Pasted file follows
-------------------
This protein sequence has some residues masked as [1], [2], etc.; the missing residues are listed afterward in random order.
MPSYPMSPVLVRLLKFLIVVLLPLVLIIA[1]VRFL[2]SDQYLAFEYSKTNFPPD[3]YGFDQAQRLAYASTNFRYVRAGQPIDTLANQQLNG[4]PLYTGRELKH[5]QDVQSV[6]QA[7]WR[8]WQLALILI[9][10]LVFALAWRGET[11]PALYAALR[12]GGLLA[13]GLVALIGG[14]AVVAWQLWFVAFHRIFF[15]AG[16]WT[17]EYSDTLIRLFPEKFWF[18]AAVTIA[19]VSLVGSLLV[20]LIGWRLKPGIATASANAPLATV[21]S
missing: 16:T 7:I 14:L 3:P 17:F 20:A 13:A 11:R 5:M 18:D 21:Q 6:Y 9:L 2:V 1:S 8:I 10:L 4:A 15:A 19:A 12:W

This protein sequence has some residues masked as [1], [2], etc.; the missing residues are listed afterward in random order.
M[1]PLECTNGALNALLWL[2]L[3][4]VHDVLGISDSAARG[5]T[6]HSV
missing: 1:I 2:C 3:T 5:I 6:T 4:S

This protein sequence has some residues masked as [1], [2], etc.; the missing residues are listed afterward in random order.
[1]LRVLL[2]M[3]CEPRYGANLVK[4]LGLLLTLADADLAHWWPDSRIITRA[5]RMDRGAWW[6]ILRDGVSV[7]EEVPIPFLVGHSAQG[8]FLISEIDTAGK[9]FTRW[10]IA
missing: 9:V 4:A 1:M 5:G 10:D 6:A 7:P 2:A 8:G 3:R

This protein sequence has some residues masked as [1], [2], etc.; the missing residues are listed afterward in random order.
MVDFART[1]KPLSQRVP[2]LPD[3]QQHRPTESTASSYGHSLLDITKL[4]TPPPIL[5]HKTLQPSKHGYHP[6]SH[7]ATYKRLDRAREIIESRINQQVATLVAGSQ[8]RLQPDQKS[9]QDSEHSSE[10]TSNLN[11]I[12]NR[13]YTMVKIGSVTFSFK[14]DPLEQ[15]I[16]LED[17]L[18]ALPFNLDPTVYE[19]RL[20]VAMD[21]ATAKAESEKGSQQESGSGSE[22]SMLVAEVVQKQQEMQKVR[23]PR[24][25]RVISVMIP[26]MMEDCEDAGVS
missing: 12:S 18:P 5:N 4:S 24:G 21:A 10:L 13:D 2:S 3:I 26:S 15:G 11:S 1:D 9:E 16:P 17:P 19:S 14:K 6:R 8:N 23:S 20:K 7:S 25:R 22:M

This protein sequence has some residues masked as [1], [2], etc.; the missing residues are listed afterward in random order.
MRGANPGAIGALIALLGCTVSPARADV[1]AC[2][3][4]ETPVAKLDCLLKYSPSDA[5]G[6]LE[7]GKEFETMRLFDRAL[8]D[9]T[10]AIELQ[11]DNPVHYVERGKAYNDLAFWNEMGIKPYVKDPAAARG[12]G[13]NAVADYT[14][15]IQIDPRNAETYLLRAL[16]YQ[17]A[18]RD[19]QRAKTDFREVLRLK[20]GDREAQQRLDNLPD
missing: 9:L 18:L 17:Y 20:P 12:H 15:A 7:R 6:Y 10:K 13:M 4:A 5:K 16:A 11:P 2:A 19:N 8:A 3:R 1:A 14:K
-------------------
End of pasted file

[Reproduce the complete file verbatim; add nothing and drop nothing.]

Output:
This protein sequence has some residues masked as [1], [2], etc.; the missing residues are listed afterward in random order.
MPSYPMSPVLVRLLKFLIVVLLPLVLIIA[1]VRFL[2]SDQYLAFEYSKTNFPPD[3]YGFDQAQRLAYASTNFRYVRAGQPIDTLANQQLNG[4]PLYTGRELKH[5]QDVQSV[6]QA[7]WR[8]WQLALILI[9][10]LVFALAWRGET[11]PALYAALR[12]GGLLA[13]GLVALIGG[14]AVVAWQLWFVAFHRIFF[15]AG[16]WT[17]EYSDTLIRLFPEKFWF[18]AAVTIA[19]VSLVGSLLV[20]LIGWRLKPGIATASANAPLATV[21]S
missing: 16:T 7:I 14:L 3:P 17:F 20:A 13:A 11:R 5:M 18:D 21:Q 6:Y 9:L 2:V 1:S 8:I 10:L 4:A 15:A 19:A 12:W

This protein sequence has some residues masked as [1], [2], etc.; the missing residues are listed afterward in random order.
M[1]PLECTNGALNALLWL[2]L[3][4]VHDVLGISDSAARG[5]T[6]HSV
missing: 1:I 2:C 3:T 5:I 6:T 4:S

This protein sequence has some residues masked as [1], [2], etc.; the missing residues are listed afterward in random order.
[1]LRVLL[2]M[3]CEPRYGANLVK[4]LGLLLTLADADLAHWWPDSRIITRA[5]RMDRGAWW[6]ILRDGVSV[7]EEVPIPFLVGHSAQG[8]FLISEIDTAGK[9]FTRW[10]IA
missing: 9:V 4:A 1:M 5:G 10:D 6:A 7:P 2:A 8:G 3:R

This protein sequence has some residues masked as [1], [2], etc.; the missing residues are listed afterward in random order.
MVDFART[1]KPLSQRVP[2]LPD[3]QQHRPTESTASSYGHSLLDITKL[4]TPPPIL[5]HKTLQPSKHGYHP[6]SH[7]ATYKRLDRAREIIESRINQQVATLVAGSQ[8]RLQPDQKS[9]QDSEHSSE[10]TSNLN[11]I[12]NR[13]YTMVKIGSVTFSFK[14]DPLEQ[15]I[16]LED[17]L[18]ALPFNLDPTVYE[19]RL[20]VAMD[21]ATAKAESEKGSQQESGSGSE[22]SMLVAEVVQKQQEMQKVR[23]PR[24][25]RVISVMIP[26]MMEDCEDAGVS
missing: 12:S 18:P 5:N 4:S 24:G 21:A 10:L 13:D 2:S 3:I 26:S 15:G 11:S 1:D 9:E 16:P 17:P 19:S 14:K 6:R 8:N 23:S 20:K 7:S 25:R 22:M

This protein sequence has some residues masked as [1], [2], etc.; the missing residues are listed afterward in random order.
MRGANPGAIGALIALLGCTVSPARADV[1]AC[2][3][4]ETPVAKLDCLLKYSPSDA[5]G[6]LE[7]GKEFETMRLFDRAL[8]D[9]T[10]AIELQ[11]DNPVHYVERGKAYNDLAFWNEMGIKPYVKDPAAARG[12]G[13]NAVADYT[14][15]IQIDPRNAETYLLRAL[16]YQ[17]A[18]RD[19]QRAKTDFREVLRLK[20]GDREAQQRLDNLPD
missing: 9:L 18:L 17:Y 20:P 12:H 15:A 7:R 6:Y 10:K 13:M 4:A 5:K 16:A 11:P 2:A 19:N 8:A 3:R 1:A 14:K